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Internet economy rise in Southeast Asia

Southeast Asia’s internet economy will hit $105 billion this year, as the pandemic crisis prompted stuck-at-home consumers to go online to shop, get food delivered at home, and for entertainment purposes, an industry report said on Tuesday.

The report, which covers Indonesia, Malaysia, Vietnam, Singapore, and the Philippines, said the region added 40 million new internet users this year, taking the total to 400 million. That implies 70% of the region’s population is now online, the report added.

“The virus has brought about a permanent and massive digital adoption spurt,” stated the report by Google, Singapore state investor Temasek Holdings, and business consultants Bain & Co.

Southeast Asia’s internet economy expanded 5% from 2019.

Retailers take advantage of the internet

Online retailers have emerged as winners from coronavirus lockdowns as people prefer to shop from their homes instead of making a trip to stores amid worries over a resurgence in infections. E-commerce grew 63% to reach $62 billion in 2020, to become the largest vertical this year, while the travel sector contracted 58% to $14 billion.

Singapore’s internet economy contracted 24% to $9 billion as the pandemic choked the travel sector, while Vietnam and Indonesia continued to grow at double-digit rates.

The region’s online industry is poised to triple to $309 billion in gross merchandise value by 2025, nearly in line with the $300 billion forecasts made last year.

With an 11% increase in online users, Southeast Asia is one of the world’s fastest-growing internet markets. That compares with around 4.7 billion internet users worldwide, up 7.4% from a year ago, according to, a digital monitoring service.

Continued growth in internet usage has helped create unicorns such as Grab and Go-Jek, with the region’s startups attracting billions in capital from global technology companies and investment firms.

The deal value has declined since 2018, primarily driven by a slowdown in big-ticket unicorn investments, the Google-Temasek-Bain report said. Still, $6.3 billion worth of deals were struck in the first half of 2020 versus $7.7 billion a year ago.

Investors still have sufficient capital to deploy but are focusing more on companies’ path to profitability.

Singapore Downtown District poeple wearing protective masks for Covid-19, CoronaVirus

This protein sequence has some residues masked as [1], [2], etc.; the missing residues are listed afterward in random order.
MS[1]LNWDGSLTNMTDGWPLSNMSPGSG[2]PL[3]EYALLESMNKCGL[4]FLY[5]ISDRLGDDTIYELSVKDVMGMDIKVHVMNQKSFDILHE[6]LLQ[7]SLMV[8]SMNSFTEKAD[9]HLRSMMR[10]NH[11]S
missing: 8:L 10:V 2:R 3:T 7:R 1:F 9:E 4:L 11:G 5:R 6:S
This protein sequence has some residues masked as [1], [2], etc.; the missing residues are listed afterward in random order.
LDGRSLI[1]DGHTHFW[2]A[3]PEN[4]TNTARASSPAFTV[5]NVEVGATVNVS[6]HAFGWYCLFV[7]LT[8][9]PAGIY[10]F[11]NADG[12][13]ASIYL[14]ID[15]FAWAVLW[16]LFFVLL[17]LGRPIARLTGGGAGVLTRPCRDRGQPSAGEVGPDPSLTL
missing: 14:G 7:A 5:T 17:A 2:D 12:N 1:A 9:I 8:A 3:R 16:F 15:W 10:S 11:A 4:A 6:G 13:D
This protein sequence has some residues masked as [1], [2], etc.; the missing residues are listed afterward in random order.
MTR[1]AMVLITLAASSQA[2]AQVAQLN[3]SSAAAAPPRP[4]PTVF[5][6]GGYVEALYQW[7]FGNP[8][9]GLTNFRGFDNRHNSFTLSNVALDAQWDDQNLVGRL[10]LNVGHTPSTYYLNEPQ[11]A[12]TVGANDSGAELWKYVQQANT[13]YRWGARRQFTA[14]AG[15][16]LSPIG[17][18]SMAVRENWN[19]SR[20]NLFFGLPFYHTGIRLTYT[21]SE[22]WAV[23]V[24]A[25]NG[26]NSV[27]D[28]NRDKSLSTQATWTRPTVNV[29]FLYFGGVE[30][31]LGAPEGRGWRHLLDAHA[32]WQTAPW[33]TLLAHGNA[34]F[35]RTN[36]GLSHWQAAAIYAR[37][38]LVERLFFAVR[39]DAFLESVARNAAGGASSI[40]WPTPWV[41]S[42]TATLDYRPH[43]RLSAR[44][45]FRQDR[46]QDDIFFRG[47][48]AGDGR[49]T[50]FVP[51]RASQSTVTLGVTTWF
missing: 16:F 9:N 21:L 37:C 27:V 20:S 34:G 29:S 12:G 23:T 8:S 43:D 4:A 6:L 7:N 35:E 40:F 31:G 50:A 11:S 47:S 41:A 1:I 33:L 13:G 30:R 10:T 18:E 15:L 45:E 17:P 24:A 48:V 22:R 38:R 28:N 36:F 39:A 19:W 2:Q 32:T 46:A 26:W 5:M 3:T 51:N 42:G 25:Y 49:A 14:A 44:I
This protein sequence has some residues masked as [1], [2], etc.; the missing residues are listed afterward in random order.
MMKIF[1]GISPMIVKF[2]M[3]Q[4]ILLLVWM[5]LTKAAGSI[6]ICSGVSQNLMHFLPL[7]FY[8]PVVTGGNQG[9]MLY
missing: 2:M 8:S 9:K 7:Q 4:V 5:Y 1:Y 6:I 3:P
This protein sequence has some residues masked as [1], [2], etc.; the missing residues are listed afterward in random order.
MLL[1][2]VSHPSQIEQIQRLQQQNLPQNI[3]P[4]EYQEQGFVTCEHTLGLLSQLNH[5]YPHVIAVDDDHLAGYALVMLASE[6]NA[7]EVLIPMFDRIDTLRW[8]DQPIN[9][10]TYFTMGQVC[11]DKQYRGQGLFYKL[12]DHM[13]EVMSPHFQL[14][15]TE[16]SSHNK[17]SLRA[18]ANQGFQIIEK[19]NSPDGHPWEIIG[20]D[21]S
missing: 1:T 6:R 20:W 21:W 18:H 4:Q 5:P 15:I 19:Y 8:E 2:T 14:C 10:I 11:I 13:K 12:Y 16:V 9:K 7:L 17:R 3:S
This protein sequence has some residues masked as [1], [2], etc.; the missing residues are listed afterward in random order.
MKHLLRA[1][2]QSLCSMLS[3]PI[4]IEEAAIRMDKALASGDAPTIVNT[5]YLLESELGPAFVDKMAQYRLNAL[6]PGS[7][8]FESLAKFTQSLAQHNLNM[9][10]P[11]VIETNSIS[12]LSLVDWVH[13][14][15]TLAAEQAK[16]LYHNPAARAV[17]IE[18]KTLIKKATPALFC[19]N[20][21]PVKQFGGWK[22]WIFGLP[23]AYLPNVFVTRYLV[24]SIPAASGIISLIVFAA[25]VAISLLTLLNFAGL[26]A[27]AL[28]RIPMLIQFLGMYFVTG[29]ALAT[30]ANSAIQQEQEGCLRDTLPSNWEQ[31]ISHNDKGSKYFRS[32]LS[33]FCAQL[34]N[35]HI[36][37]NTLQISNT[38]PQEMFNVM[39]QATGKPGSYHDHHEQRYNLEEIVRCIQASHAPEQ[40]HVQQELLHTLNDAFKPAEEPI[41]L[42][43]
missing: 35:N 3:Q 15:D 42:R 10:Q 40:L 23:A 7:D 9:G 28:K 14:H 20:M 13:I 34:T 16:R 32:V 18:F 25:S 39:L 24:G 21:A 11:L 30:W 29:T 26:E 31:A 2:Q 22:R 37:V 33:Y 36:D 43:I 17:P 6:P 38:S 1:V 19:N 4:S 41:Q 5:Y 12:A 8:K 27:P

South-East Asian countries yearn to revive tourism

While some South-East Asian countries have gradually reopened their borders to foreign travelers, many feel that the region’s tourism industry has a way to go before it dispels the gloom brought by the COVID-19 pandemic on “a bumpy road” to recovery.

As part of encouraging moves in the region, Singapore is lifting border restrictions for visitors from the Chinese mainland from Friday, the city state’s authorities announced late last week. Visitors must take a Covid-19 test upon arrival and will not need to quarantine if they record a negative result.

Singapore’s move comes on the heels of Thailand welcoming the first batch of Chinese tourists under a special tourist visa program in late October. They were the first foreign arrivals in the tourism-reliant country in seven months.

The visa program was devised by the Thai authorities to restore, incrementally, a sector that by some estimates accounts for more than 10 percent of the country’s GDP, with almost 40 million visitors last year.

In South-East Asia, Thailand is far from alone in having its tourism industry ravaged by the pandemic.

In Indonesia, the number of foreign visitors plunged more than 70 percent from January to September compared with the same period last year.

A strategy of gradual reopening to foreign visitors is a good start for countries in South-East Asia, and China stands out as a target source market for tourists with its record on coronavirus control, said Xu Liping, director of Southeast Asian studies at the Chinese Academy of Social Sciences.

South-East Asia boost cooperation

Thailand was one of the top overseas destinations for Chinese tourists last year, accounting for by far the largest number of visitors by nationality. Some 11 million Chinese visitors put about US$17 billion into the economy.

In a bid to lift its tourism industry out of the doldrums, Thailand plans further moves to open up.

Yuthasak Supasorn, governor of the Tourism Authority of Thailand, said the first phase of reopening will be limited to 1,200 people, a far cry from a monthly figure of around 3 million before the pandemic. A full revival of tourism in South-East Asian nations is some way off, Xu said. “South-East Asia’s tourism sector is still facing a bumpy road ahead. It all depends on the situation with the epidemic,” he said.